Watkins wants to reclaim this liberty, and, as he reminds us, giving back the originally secured constitutional power to the states would more effectively promote true cultural diversity (our 50 states are, after all, exceedingly diverse) and sensible social experimentation (Watkins is a neo-Brandeisian, who would revive that sage’s notion of the states as 50 “social laboratories”); provide a continued check on an overweening federal government; and lead to a healthy dispersal of power. Under such a reconstituted and reconstitutionalized regime, some states might legalize marijuana, some might permit school prayer, some might ban abortion, and some might permit single-sex education in military academies. Such a state of affairs, though certain to drive liberals wild, would actually restore power to the people.
Watkins knows that the Supreme Court is unlikely to permit any such thing, given that the Court’s usurpations have, in recent years, all but crushed state and local governments (although, to its credit, as Watkins acknowledges, the Rehnquist Court has recently recalled that federalism is a major part of the Constitution and begun to restrict some of Congress’s excesses). Watkins favors an amendment setting up a “Constitutional Commission,” composed of officials selected by state legislatures, which would have the power to set aside unconstitutional acts by any of the three branches of the federal government.
As ought to be evident by now, this little book packs a considerable wallop, while Watkins himself is a veritable one-man army marching against the legions of political correctness. The book does have a couple of minor shortcomings. Watkins, fearless and brilliant as he is in exploding current misconceptions about states’ rights, too easily accepts some of the conventional wisdom regarding other matters.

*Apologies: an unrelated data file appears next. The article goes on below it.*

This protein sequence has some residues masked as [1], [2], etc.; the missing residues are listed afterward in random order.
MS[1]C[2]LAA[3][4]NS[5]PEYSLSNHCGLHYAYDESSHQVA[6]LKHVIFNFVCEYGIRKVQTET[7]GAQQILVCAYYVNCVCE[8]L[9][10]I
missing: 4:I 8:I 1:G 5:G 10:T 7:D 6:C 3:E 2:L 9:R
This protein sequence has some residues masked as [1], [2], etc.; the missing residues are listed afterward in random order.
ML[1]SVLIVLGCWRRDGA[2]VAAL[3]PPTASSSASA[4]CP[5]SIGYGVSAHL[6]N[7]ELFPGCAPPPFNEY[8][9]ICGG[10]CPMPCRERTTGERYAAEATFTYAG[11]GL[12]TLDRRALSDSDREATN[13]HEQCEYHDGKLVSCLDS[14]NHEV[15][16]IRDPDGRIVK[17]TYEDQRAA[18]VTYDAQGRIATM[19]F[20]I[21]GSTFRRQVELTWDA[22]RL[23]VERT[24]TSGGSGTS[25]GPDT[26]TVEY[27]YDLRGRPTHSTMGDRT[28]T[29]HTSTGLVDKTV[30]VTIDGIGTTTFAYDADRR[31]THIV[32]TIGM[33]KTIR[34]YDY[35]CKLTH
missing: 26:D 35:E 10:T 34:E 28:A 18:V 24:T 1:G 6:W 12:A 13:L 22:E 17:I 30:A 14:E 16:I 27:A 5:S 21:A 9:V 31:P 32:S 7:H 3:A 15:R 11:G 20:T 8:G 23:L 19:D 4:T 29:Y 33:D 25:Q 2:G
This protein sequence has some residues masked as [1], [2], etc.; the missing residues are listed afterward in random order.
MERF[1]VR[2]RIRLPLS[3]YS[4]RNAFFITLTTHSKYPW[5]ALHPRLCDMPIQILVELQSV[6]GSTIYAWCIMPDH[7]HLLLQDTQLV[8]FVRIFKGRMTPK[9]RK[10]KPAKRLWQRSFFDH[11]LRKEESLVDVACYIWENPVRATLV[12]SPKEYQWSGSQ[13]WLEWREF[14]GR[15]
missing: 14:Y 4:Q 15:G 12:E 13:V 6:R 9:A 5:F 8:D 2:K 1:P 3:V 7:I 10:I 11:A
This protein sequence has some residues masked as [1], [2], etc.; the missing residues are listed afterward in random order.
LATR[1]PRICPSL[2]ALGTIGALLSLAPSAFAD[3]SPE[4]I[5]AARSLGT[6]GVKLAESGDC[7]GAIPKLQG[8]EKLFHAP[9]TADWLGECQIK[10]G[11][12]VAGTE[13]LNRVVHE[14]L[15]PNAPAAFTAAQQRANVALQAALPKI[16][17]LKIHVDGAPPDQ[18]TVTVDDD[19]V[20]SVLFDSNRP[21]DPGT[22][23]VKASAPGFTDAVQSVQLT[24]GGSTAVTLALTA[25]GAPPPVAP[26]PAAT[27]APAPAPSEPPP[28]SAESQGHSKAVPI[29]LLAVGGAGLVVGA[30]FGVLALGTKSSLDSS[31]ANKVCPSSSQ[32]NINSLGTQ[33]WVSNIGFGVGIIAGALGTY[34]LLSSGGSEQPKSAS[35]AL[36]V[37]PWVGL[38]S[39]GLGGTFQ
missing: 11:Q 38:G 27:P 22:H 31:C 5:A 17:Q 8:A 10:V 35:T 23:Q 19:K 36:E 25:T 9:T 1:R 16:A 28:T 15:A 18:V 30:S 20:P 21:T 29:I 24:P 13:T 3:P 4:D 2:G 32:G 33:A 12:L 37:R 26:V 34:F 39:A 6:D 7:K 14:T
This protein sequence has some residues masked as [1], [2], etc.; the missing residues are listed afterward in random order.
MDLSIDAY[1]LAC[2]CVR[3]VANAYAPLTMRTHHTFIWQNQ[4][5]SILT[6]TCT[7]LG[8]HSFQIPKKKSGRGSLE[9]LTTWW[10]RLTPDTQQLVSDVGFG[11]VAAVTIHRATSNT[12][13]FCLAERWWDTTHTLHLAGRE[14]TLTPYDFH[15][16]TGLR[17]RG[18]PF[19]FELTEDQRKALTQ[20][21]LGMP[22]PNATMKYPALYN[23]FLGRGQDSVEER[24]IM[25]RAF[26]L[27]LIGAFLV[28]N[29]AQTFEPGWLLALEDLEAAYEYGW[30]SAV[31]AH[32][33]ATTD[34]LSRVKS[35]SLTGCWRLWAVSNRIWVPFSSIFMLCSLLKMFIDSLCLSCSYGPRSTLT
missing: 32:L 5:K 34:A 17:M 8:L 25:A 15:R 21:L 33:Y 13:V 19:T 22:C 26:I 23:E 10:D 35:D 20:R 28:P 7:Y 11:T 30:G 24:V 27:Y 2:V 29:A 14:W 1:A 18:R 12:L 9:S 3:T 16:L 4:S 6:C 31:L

Watkins is wrong about the unconstitutionality of the Federalists’ Sedition Act, owing to his uncritical adoption of Madison and Jefferson’s 1798 reading of the First Amendment. Alas, he even misquotes that amendment, stating that it provides that “Congress shall make no law . . . abridging freedom of speech, or of the press,” when the actual text is “Congress shall make no law . . . abridging the freedom of speech, or of the press” (emphasis supplied). As Leonard Levy and others have shown, and as Watkins’ omitted definite article suggests, the Framers had in mind simply prohibiting prior restraints on the press (what was then understood as “the freedom of the press”); they did not intend to eliminate common law addressing seditious libel, on which the Federalists, in my opinion, sensibly relied. Additionally, I think that Watkins needs to recognize the calculated mendacity of the Jeffersonian campaign in the election of 1800; were he to do so, he would understand the Federalists’ prosecutions for seditious libel not as acts of oppression but as understandable moves to counter the perfidy of some of the more rabid Republicans. The recognition ought also to lead him to rethink his pejorative characterization of Federalist judges in general, and Samuel Chase in particular. These are the things I hope will be corrected in a later edition of the book, and, when they are, I will happily see some of my federal tax dollars employed in grants to state and local schools to purchase Reclaiming the American Revolution as textbooks.
[Reclaiming the American Revolution: The Kentucky and Virginia Resolutions and Their Legacy, by William J. Watkins, Jr. (New York: Palgrave Macmillan for The Independent Institute) 264 pp., $39.95]